Yesterday you forgot to set the alarm clock so you had to scramble to get to church. This morning when you got in the car you realized you hadn't re-set the clock. So, next weekend you'll pull out the owner's manual and once again figure out how to do it.
Welcome to Daylight Saving Time, a.k.a. Digital Nuisance Time. In this age when nearly everything is digital, millions of Americans (not to mention folks elsewhere) must remember to set all of their timepieces ahead. A few timepieces do it themselves. Most do not. And it costs businesses untold millions to do the same with office and operating equipment.
The phenomenon has been with us off and on since World War I, when it was thought that the reduced need for electricity in the evening would save fuel for the war effort. No one was able to prove that it did. Critics said that the real reason it was adopted was that President Woodrow Wilson wanted more time in the evening to play golf.
It came back full force in World War II, lasting year-round from 1942 to 1945. In the 1960s it was used according to local laws until Congress decided to make it uniform throughout the country. Congress has been tinkering with it ever since. In 2007 it extended DST to begin the second Sunday in March (yesterday) until the first Sunday in November. The underlying theory seems to be that if a little bit is good, a lot must be better.
Several reasons are advanced for having DST, most with little evidence to support them. The very term "Daylight Saving Time" is a misnomer, since it does not "save" daylight; it only shifts it from the morning to the evening.
One reason put forth is traffic safety. A recent study by Carnegie Mellon University found that pedestrians are three times more likely to be hit by a car in the days immediately following the end of DST. This corroborates a 2001 University of Michigan survey. It found that 65 persons were killed during the week before the end of DST and 227 the week after.
Another reason: Less violent crime. Government studies show that crimes where darkness is a factor occur 10 to 13 percent more in evening Standard Times than in comparable DSTs. Is this attributable to DST or to the continuing downward trend in violent crime?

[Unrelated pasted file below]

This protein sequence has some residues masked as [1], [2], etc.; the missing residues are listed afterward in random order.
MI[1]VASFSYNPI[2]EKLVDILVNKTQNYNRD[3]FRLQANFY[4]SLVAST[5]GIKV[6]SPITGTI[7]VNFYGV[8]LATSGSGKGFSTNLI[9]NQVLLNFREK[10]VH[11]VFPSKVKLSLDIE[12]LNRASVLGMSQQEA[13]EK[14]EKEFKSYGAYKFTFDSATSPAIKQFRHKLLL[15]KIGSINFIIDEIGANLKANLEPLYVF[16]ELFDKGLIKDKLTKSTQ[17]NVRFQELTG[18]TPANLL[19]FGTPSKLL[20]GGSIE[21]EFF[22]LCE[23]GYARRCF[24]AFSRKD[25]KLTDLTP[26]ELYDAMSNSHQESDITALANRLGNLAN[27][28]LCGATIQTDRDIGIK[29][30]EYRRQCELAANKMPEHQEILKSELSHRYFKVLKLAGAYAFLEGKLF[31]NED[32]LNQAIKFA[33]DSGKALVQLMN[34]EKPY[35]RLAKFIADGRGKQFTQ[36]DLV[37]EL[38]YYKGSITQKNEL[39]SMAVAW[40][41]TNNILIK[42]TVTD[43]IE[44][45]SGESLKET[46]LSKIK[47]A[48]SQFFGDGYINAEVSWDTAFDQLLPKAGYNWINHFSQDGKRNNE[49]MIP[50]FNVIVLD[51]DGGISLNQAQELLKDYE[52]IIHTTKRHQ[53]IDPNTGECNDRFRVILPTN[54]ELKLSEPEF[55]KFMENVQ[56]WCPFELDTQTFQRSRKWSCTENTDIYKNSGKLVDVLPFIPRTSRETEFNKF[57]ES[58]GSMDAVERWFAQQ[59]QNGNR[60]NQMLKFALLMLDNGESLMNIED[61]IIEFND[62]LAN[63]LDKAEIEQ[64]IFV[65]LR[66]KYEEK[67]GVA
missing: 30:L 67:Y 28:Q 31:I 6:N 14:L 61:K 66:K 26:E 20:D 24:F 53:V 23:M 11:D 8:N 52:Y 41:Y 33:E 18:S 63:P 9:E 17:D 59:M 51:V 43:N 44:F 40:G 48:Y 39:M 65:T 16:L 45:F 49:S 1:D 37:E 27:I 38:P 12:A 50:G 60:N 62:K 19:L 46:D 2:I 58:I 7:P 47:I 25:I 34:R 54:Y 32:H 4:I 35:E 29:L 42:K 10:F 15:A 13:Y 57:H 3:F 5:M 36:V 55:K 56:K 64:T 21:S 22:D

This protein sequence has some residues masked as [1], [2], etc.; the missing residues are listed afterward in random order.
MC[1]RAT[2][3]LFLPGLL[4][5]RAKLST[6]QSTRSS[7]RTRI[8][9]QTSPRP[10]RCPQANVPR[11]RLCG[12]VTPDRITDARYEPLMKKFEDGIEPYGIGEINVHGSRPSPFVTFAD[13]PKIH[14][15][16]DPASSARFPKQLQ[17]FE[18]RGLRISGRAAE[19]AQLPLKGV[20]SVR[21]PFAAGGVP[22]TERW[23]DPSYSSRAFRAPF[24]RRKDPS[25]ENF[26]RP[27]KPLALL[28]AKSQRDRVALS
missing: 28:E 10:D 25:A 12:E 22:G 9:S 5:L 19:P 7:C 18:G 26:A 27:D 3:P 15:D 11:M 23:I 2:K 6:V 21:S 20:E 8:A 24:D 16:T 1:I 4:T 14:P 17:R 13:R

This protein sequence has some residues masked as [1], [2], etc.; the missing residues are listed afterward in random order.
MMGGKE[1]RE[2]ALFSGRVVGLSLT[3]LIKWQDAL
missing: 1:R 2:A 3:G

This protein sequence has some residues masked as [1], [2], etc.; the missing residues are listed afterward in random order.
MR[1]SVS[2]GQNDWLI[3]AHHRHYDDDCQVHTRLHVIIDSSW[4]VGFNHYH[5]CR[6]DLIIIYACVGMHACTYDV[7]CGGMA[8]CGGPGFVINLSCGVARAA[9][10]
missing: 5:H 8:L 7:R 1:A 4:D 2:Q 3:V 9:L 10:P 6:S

Saves gasoline? The government calculates that Daylight Saving Time results in about four days' worth of reduced U.S. gasoline consumption a year.
Safer Halloween? Having more daylight for trick-or-treating children was expected to reduce the hazard of accidents with traffic. Kids didn't like it. It turns out they waited to go out until it was dark. It was more spooky that way.
Who likes it? Various surveys show many people say they do because they enjoy longer summer evenings. The surveys are asked in a way that almost always elicits that response. Evening golfers like it. Shopping mall store proprietors like it, presumably because it provides a greater incentive for customers to shop till they drop.
Who doesn't like it? People with sleep disorders. Farmers and poultry producers (Canadian Marty Notenbomer, for example, says, "The chickens do not adapt to the changed clock until several weeks have gone by."), school children (who get to wait in the dark for the school bus), businesses having to reset their automatic equipment. And don't forget China and India. Neither of them uses it and, lest we forget, China is eating our lunch in international trade and India's not far behind.
The solution to the inconvenience, dubious benefits and confusion caused by Daylight Saving Time -- Digital Nuisance Time -- is simple. Make it year around or do away with it year around. Russia's President Dmitri Medvedev, after reducing the number of his country's times zones from 11 to eight, is considering just that--DST year around or not at all.
Congress has tinkered with this for decades. It's time for them to simplify this aspect of life, period. Then they can concentrate on cutting spending and the federal deficit.
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